PowerShell is slow (much slower than Python) in large Search/Replace operation?


I have 265 CSV files with over 4 million total records (lines), and need to do a search and replace in all the CSV files. I have a snippet of my PowerShell code below that does this, but it takes 17 minutes to perform the action:

ForEach ($file in Get-ChildItem C:\temp\csv\*.csv) 
    $content = Get-Content -path $file
    $content | foreach {$_ -replace $SearchStr, $ReplaceStr} | Set-Content $file

Now I have the following Python code that does the same thing but takes less than 1 minute to perform:

import os, fnmatch

def findReplace(directory, find, replace, filePattern):
    for path, dirs, files in os.walk(os.path.abspath(directory)):
        for filename in fnmatch.filter(files, filePattern):
            filepath = os.path.join(path, filename)
            with open(filepath) as f:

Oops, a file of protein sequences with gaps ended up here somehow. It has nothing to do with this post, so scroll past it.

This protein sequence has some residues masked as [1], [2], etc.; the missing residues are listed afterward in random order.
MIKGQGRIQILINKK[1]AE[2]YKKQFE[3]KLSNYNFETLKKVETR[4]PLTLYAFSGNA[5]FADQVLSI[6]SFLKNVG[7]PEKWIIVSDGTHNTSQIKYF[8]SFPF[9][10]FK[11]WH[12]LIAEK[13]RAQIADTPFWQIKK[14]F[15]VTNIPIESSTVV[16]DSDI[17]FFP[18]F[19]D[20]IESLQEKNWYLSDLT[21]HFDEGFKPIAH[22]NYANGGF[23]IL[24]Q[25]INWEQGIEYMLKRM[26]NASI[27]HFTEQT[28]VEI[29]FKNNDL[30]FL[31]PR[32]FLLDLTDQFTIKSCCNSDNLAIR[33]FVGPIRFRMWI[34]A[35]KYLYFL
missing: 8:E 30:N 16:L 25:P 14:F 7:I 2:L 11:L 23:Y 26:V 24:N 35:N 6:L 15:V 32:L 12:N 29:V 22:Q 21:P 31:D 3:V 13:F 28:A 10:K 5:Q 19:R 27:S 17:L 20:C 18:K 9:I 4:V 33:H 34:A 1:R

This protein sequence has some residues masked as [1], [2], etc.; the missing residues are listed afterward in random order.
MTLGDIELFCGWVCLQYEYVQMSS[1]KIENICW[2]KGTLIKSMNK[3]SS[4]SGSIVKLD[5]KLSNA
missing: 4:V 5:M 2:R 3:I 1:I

s = f.read()
            s = s.replace(find, replace)
            with open(filepath, "w") as f:

findReplace("c:/temp/csv", "Search String", "Replace String", "*.csv")

Why is the Python method so much more efficient? Is my PowerShell code in-efficient, or is Python just a more powerful programming language when it comes to text manipulation?

3/15/2012 5:38:26 PM

Give this PowerShell script a try. It should perform much better. Much less use of RAM too as the file is read in a buffered stream.

$reader = [IO.File]::OpenText("C:\input.csv")
$writer = New-Object System.IO.StreamWriter("C:\output.csv")

while ($reader.Peek() -ge 0) {
    $line = $reader.ReadLine()
    $line2 = $line -replace $SearchStr, $ReplaceStr


This processes one file, but you can test performance with it and if its more acceptable add it to a loop.

Alternatively you can use Get-Content to read a number of lines into memory, perform the replacement and then write the updated chunk utilizing the PowerShell pipeline.

Get-Content "C:\input.csv" -ReadCount 512 | % {
    $_ -replace $SearchStr, $ReplaceStr
} | Set-Content "C:\output.csv"

To squeeze a little more performance you can also compile the regex (-replace uses regular expressions) like this:

$re = New-Object Regex $SearchStr, 'Compiled'
$re.Replace( $_ , $ReplaceStr )
3/16/2012 12:59:58 AM

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